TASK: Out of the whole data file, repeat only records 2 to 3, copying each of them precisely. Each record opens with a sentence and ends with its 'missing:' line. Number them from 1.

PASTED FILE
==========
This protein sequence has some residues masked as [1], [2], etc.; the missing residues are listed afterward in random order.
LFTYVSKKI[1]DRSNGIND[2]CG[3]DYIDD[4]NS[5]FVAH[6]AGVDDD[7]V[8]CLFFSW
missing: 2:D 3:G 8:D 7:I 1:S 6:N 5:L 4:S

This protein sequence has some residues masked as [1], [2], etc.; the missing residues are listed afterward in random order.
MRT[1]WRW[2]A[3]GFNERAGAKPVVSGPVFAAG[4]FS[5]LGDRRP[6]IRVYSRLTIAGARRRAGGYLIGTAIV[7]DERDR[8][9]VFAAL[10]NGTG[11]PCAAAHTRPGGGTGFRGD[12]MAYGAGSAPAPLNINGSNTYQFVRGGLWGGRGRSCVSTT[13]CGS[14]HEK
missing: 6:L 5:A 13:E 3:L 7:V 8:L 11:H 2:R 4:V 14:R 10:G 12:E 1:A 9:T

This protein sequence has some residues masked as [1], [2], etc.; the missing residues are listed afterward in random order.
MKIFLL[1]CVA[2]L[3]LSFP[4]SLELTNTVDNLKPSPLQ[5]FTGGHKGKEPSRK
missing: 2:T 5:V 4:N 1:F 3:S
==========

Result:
This protein sequence has some residues masked as [1], [2], etc.; the missing residues are listed afterward in random order.
MRT[1]WRW[2]A[3]GFNERAGAKPVVSGPVFAAG[4]FS[5]LGDRRP[6]IRVYSRLTIAGARRRAGGYLIGTAIV[7]DERDR[8][9]VFAAL[10]NGTG[11]PCAAAHTRPGGGTGFRGD[12]MAYGAGSAPAPLNINGSNTYQFVRGGLWGGRGRSCVSTT[13]CGS[14]HEK
missing: 6:L 5:A 13:E 3:L 7:V 8:L 11:H 2:R 4:V 14:R 10:G 12:E 1:A 9:T

This protein sequence has some residues masked as [1], [2], etc.; the missing residues are listed afterward in random order.
MKIFLL[1]CVA[2]L[3]LSFP[4]SLELTNTVDNLKPSPLQ[5]FTGGHKGKEPSRK
missing: 2:T 5:V 4:N 1:F 3:S